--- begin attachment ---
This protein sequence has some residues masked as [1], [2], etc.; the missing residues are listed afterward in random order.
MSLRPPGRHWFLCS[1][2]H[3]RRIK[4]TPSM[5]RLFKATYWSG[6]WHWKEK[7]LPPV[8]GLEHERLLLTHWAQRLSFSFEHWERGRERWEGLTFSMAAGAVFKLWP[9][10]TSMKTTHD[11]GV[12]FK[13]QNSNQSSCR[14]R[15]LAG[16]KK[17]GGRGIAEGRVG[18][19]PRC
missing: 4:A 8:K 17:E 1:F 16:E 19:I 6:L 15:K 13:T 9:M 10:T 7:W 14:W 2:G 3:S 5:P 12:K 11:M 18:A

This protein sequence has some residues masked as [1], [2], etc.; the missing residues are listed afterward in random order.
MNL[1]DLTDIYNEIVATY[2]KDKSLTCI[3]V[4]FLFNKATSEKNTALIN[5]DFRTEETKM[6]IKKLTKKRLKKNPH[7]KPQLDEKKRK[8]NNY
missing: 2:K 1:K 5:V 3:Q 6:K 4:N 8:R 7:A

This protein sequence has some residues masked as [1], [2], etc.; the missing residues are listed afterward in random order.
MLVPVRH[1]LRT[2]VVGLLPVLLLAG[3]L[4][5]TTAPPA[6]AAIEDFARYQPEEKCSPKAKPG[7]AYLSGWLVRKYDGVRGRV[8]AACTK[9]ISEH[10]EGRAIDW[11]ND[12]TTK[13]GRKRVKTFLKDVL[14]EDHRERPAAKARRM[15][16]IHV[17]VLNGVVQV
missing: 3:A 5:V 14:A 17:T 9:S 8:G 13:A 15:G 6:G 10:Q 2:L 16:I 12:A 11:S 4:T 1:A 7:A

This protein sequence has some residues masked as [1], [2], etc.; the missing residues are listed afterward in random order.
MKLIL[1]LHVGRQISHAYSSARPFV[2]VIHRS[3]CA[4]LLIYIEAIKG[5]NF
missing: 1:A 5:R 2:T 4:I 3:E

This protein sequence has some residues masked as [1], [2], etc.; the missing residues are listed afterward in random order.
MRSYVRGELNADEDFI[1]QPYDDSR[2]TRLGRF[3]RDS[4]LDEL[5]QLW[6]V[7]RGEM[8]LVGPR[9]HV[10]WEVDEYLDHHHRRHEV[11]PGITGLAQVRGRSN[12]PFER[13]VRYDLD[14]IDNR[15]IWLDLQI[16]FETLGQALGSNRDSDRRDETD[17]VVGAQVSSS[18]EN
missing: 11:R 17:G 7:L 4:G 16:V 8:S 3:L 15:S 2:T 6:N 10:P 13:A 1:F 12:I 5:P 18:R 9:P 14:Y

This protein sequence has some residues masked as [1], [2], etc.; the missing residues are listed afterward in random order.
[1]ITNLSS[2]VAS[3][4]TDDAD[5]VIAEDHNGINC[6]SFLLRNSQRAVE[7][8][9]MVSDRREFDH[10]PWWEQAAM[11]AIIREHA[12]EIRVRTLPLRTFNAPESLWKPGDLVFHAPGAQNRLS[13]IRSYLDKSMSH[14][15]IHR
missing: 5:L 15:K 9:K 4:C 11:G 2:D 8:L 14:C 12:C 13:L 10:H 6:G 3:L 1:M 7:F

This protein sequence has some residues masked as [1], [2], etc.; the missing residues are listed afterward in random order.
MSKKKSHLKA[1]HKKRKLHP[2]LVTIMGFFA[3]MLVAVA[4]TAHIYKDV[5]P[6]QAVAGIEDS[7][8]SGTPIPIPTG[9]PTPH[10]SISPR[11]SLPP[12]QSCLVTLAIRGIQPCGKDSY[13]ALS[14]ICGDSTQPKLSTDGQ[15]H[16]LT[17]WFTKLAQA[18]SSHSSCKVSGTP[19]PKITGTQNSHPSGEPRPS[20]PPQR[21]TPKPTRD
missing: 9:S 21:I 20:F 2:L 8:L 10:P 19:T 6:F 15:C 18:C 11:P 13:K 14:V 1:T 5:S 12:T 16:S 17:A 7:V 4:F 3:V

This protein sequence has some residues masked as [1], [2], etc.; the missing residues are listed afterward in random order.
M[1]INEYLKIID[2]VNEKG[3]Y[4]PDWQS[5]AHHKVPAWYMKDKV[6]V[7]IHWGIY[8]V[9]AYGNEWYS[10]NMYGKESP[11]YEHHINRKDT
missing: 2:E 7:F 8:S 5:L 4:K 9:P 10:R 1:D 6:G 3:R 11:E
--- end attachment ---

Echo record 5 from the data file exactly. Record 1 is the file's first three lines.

This protein sequence has some residues masked as [1], [2], etc.; the missing residues are listed afterward in random order.
MRSYVRGELNADEDFI[1]QPYDDSR[2]TRLGRF[3]RDS[4]LDEL[5]QLW[6]V[7]RGEM[8]LVGPR[9]HV[10]WEVDEYLDHHHRRHEV[11]PGITGLAQVRGRSN[12]PFER[13]VRYDLD[14]IDNR[15]IWLDLQI[16]FETLGQALGSNRDSDRRDETD[17]VVGAQVSSS[18]EN
missing: 11:R 17:G 7:L 4:G 16:V 8:S 3:L 15:S 2:T 6:N 10:P 13:A 1:F 12:I 5:P 18:R 9:P 14:Y